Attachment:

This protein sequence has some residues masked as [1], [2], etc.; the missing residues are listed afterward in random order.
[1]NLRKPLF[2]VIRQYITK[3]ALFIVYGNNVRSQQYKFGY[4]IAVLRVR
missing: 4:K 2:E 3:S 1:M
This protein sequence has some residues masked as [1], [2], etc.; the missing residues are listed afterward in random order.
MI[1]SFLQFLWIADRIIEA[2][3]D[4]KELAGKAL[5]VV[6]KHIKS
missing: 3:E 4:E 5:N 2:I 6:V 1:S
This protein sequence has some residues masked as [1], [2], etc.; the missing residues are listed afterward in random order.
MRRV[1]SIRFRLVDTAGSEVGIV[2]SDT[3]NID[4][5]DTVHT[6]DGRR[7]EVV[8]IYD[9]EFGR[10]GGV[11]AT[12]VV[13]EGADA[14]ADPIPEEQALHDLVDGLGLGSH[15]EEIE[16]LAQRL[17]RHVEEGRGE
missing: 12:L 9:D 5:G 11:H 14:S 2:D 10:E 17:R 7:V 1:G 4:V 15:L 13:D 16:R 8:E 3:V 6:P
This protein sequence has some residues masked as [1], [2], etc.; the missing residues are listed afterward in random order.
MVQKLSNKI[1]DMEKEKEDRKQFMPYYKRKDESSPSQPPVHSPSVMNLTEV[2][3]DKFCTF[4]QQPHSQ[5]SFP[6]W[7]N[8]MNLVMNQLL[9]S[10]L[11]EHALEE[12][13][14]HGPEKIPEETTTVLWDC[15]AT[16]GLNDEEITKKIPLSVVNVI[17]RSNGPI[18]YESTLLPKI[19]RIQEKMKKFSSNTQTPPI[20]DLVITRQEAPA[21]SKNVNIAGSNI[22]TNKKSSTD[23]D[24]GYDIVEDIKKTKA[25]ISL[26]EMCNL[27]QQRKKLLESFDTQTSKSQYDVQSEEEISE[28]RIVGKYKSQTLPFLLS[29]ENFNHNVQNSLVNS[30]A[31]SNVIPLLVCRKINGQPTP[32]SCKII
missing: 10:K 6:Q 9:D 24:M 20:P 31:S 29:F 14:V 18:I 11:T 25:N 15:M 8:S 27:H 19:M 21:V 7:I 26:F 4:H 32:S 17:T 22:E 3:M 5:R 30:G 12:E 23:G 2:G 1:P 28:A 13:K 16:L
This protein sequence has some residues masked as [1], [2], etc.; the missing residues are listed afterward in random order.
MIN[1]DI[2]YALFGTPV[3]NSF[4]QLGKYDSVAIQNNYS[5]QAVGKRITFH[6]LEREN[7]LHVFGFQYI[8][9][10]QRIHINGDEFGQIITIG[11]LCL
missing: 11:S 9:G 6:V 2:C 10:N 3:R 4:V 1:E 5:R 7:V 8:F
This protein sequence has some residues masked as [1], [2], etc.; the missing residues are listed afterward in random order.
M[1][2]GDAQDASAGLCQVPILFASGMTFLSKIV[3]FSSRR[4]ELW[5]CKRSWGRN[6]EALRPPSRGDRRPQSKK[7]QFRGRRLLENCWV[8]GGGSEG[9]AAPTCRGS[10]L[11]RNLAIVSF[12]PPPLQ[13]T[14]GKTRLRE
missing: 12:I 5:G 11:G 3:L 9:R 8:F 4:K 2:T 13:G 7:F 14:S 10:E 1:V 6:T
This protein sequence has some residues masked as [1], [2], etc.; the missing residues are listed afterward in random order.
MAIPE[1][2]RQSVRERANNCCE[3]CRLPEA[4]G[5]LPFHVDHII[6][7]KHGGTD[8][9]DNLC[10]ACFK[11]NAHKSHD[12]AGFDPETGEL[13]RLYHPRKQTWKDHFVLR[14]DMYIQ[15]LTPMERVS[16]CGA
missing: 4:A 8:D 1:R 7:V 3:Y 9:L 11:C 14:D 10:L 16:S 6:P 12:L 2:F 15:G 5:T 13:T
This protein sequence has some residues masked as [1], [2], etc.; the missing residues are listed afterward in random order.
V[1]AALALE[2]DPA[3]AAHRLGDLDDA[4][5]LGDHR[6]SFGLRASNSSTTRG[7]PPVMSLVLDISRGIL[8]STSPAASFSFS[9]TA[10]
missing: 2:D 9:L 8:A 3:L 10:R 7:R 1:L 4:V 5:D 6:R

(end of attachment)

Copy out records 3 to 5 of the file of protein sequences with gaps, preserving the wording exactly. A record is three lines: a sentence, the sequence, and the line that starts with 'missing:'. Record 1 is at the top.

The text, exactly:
This protein sequence has some residues masked as [1], [2], etc.; the missing residues are listed afterward in random order.
MRRV[1]SIRFRLVDTAGSEVGIV[2]SDT[3]NID[4][5]DTVHT[6]DGRR[7]EVV[8]IYD[9]EFGR[10]GGV[11]AT[12]VV[13]EGADA[14]ADPIPEEQALHDLVDGLGLGSH[15]EEIE[16]LAQRL[17]RHVEEGRGE
missing: 12:L 9:D 5:G 11:H 14:S 2:D 10:E 17:R 7:V 1:G 4:V 15:L 13:D 16:R 8:E 3:V 6:P
This protein sequence has some residues masked as [1], [2], etc.; the missing residues are listed afterward in random order.
MVQKLSNKI[1]DMEKEKEDRKQFMPYYKRKDESSPSQPPVHSPSVMNLTEV[2][3]DKFCTF[4]QQPHSQ[5]SFP[6]W[7]N[8]MNLVMNQLL[9]S[10]L[11]EHALEE[12][13][14]HGPEKIPEETTTVLWDC[15]AT[16]GLNDEEITKKIPLSVVNVI[17]RSNGPI[18]YESTLLPKI[19]RIQEKMKKFSSNTQTPPI[20]DLVITRQEAPA[21]SKNVNIAGSNI[22]TNKKSSTD[23]D[24]GYDIVEDIKKTKA[25]ISL[26]EMCNL[27]QQRKKLLESFDTQTSKSQYDVQSEEEISE[28]RIVGKYKSQTLPFLLS[29]ENFNHNVQNSLVNS[30]A[31]SNVIPLLVCRKINGQPTP[32]SCKII
missing: 10:K 6:Q 9:D 24:M 20:P 31:S 29:F 14:V 18:I 11:T 25:N 15:M 8:S 27:H 19:M 21:V 7:I 26:F 4:H 32:S 17:T 22:E 3:M 5:R 30:G 12:E 23:G 2:G 1:P 28:A 13:K 16:L
This protein sequence has some residues masked as [1], [2], etc.; the missing residues are listed afterward in random order.
MIN[1]DI[2]YALFGTPV[3]NSF[4]QLGKYDSVAIQNNYS[5]QAVGKRITFH[6]LEREN[7]LHVFGFQYI[8][9][10]QRIHINGDEFGQIITIG[11]LCL
missing: 11:S 9:G 6:V 2:C 10:N 3:R 4:V 1:E 5:R 7:V 8:F